Posted: March 7, 2012
By Celia Cohen
Joe Farley Sr., the businessman, lobbyist, political wise guy and once-upon-a-time chair of the Delaware Democratic Party, just won a highly respected community service award from the New Castle County Chamber of Commerce.
He should live long enough to get a political service award from his fellow Democrats.
The good Democratic Farley name is currently part of a great disturbance in the political atmosphere here, invisible except to the dumbfounded insiders, Democrats and Republicans alike.
It seems there are Democratic print shops and Republican print shops for campaign literature. While the two sides have patronized a number of shops through the years, the most prominent were Farley Printing for the Democrats and Associates International for the Republicans.
Farley Printing has been Farley's baby since the 1970s. Although he turned operations over to Joe Jr., his son, about 20 years ago, the Democrats still associate it with Joe Sr.
At Associates International, the associate with the best political connections is Charlie Copeland, a Republican and du Pont family member who used to be the state Senate minority leader and ran for lieutenant governor in 2008.
Without warning, the two shops recently merged under the Associates International name.
Farley became Charlie. The Democrats' reaction was, well, unprintable.
This is the start of an election year, and the candidates need a printer they can count on. The classic case, seared in the memory of both parties, was an open race for state representative in Brandywine Hundred in 2004.
As Election Day approached, Republican Stacy Griggs circulated a hard-hitting flier against Democrat Diana McWilliams. The frantic Democrats went to Farley Printing, which turned out a rebuttal piece within 24 hours. The Democrats won the seat.
Print shops have had it rough of late. Cheap offers beckon from the Internet, and people make do with desktop publishing. Consolidation is sort of inevitable, even if it leads to a political alliance people never saw coming.
Farley Sr. is as much a part of the political life in this state as Jefferson-Jackson Day dinners. Not only was he the Democratic chair in the late 1980s and early 1990s, he was a county councilman beforehand and currently runs a lobbying firm called First State Strategies.
He is quick with the quips that get him called upon to be a master of ceremonies at various events and a regular at the annual First State Gridiron Dinner & Show. He has done good works -- "You have to do the best for your fellow man, no sense whining" -- most notably with the St. Patrick's Day Society charity, which earned him the recognition from the county chamber.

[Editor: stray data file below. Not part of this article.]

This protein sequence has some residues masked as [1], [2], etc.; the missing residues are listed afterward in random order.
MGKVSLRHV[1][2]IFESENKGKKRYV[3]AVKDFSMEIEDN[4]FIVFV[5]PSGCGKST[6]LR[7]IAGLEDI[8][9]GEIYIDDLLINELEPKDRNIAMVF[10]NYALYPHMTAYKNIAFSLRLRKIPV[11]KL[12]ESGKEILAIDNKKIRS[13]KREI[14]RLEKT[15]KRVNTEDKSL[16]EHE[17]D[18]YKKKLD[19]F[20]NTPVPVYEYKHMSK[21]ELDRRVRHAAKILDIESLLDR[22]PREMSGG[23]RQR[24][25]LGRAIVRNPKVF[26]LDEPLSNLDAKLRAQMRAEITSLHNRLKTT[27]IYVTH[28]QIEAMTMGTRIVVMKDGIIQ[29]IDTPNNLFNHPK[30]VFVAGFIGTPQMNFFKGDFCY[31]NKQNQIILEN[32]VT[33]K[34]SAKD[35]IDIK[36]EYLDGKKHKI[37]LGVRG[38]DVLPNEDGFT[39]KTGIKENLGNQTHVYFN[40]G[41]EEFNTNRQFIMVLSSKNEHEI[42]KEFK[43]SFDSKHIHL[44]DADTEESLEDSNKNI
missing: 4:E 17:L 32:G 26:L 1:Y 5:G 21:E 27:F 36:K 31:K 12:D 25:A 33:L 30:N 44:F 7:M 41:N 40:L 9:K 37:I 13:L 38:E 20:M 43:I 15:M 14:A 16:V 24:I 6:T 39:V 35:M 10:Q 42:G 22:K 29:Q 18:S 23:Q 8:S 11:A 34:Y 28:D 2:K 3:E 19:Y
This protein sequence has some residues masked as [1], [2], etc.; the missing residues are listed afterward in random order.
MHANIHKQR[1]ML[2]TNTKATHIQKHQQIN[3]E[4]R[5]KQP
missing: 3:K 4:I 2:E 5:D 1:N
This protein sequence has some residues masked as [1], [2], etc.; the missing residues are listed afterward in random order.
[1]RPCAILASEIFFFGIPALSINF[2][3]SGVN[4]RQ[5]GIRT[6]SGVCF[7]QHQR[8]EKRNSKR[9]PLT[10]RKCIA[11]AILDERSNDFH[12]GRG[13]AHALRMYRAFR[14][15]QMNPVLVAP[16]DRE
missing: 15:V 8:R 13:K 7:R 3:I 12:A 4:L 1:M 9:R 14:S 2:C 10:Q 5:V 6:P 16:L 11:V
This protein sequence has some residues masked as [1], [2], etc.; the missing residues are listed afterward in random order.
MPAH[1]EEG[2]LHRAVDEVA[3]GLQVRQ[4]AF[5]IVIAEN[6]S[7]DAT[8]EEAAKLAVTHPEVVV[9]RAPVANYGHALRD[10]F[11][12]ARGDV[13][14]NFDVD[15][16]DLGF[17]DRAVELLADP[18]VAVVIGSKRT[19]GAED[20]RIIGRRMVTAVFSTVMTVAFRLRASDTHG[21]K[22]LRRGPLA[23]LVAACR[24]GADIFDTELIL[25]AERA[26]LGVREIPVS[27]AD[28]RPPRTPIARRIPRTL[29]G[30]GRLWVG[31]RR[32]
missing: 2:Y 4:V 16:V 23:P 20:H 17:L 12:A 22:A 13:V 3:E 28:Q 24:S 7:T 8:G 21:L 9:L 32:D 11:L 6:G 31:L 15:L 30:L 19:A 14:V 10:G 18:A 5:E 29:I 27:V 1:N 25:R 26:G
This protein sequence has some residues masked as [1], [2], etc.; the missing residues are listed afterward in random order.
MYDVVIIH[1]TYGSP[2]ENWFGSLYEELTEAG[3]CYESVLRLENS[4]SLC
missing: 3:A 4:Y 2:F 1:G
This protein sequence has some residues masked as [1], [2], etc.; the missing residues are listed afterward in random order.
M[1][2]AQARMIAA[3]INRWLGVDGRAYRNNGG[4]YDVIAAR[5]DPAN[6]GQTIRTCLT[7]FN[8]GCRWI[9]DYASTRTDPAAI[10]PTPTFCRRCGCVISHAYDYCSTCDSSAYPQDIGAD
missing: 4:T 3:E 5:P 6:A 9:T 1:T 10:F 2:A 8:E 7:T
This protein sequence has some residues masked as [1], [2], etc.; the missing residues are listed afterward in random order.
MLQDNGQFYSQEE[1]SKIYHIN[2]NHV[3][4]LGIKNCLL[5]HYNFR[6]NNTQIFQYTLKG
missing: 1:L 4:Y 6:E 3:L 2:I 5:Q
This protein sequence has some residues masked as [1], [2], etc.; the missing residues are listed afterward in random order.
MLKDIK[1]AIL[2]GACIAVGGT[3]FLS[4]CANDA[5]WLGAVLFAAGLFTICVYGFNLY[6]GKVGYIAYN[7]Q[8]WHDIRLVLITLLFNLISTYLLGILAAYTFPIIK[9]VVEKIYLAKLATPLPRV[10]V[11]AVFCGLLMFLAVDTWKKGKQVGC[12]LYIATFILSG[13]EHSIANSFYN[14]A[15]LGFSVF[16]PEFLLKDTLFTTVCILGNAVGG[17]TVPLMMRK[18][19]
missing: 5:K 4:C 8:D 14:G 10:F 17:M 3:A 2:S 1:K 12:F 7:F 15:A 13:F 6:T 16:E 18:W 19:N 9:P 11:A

No matter. The Farley name is off the print shop, and the Democrats are just not going to Charlie Copeland. Not to mention they are not going anyplace that is not union-organized with the work it turns out displaying the union bug. That is not Associates International.
They will take their business, which can run a robust six figures in a campaign season, elsewhere.
"I have my file, and it has been transferred to a new printing company," one Democratic official said. "Without a doubt, Joe and family always knew what we needed and were at the ready."
The Republicans get it, too. "Democrats can't use anything that isn't the union bug. Charlie was a Republican officeholder. He's part of our 'family,' and you want to support your own and someone who supports you," a Republican operative said.
Copeland insisted the Democrats really did not have to leave. He protested, but not strenuously.
"The only difference between Associates and Farley was the buildings. I've printed a lot of stuff for a lot of people over the years. If the money they're spending is green, I'd be happy to help them spend it," Copeland said.
"Joe Jr. will make sure it's done right and out on time and Copeland doesn't see it."
Thanks but no thanks. The Democrats have their own ideas about the turn of events, and it goes something like this.
Republicans are red/Democrats are blue/The union bug has got to be there, too.